Salazar's Backing Gives Cape Wind Momentum

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A map view of the proposed Cape Wind site (Jesse Costa/WBUR)
A map view of the proposed Cape Wind site (Jesse Costa/WBUR)

First he gave the OK to the lease. Now he has signed off on the building permit. U.S. Secretary of the Interior Ken Salazar visited Boston Tuesday to give the go-ahead to Cape Wind Associates to start construction of the nation’s first offshore wind farm this fall.

Salazar gave the nod of his trademark cowboy hat to begin construction. Construction, he said, that will only be the beginning of offshore wind development off the East Coast.

"We are in the process of making believers out of skeptics of offshore wind. And this is one of the reasons why this project here is so important," Salazar said.

Strong backing from Salazar and from state government has given Cape Wind big momentum. Opposition groups have filed nearly a dozen lawsuits to hold up the wind energy project, even as they’ve been shifting more of their attention from environmental objections to economic ones.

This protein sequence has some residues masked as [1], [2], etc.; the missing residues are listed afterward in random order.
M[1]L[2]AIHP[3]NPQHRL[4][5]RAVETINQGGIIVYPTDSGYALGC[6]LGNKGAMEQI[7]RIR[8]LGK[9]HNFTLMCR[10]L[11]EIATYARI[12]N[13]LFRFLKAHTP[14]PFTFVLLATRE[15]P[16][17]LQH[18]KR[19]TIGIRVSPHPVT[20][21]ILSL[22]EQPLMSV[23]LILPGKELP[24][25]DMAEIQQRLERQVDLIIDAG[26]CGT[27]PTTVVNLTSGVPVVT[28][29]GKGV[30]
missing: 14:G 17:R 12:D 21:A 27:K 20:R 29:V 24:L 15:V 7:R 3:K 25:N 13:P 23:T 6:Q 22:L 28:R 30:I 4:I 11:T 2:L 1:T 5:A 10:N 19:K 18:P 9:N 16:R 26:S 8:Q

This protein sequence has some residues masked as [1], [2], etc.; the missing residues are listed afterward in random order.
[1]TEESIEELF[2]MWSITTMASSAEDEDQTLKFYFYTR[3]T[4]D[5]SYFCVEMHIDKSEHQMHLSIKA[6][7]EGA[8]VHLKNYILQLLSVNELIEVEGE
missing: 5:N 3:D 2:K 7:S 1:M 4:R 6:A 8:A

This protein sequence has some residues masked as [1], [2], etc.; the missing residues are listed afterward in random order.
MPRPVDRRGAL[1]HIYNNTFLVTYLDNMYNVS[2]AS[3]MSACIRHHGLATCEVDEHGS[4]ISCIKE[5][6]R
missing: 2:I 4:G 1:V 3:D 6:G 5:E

"This project is a bad deal for Massachusetts ratepayers," said Audra Parker, with the Alliance to Save Nantucket Sound.

Cape Wind has agreed to sell half of its power to National Grid. The Massachusetts utility company said the average household customer will pay about $1.60 more per month. But the other half of Cape Wind’s electricity has not been sold yet.

Dennis Duffy, an executive with Cape Wind Associates, said that’s an open question, but not one that will be an obstacle to breaking ground later this year.

"Obviously we'd like to have it sold by that time, but I don't think that's a prerequisite. We're planning to start by the fall, irrespective of what happens with other transactions," Duffy said.

Duffy said he’s confident Cape Wind will be able to sell all of its power. So far, the other big Massachusetts utility company, NSTAR, has given Cape Wind the cold shoulder.


This program aired on April 20, 2011.

Curt Nickisch Business & Technology Reporter
Curt Nickisch was formerly WBUR's business and technology reporter.



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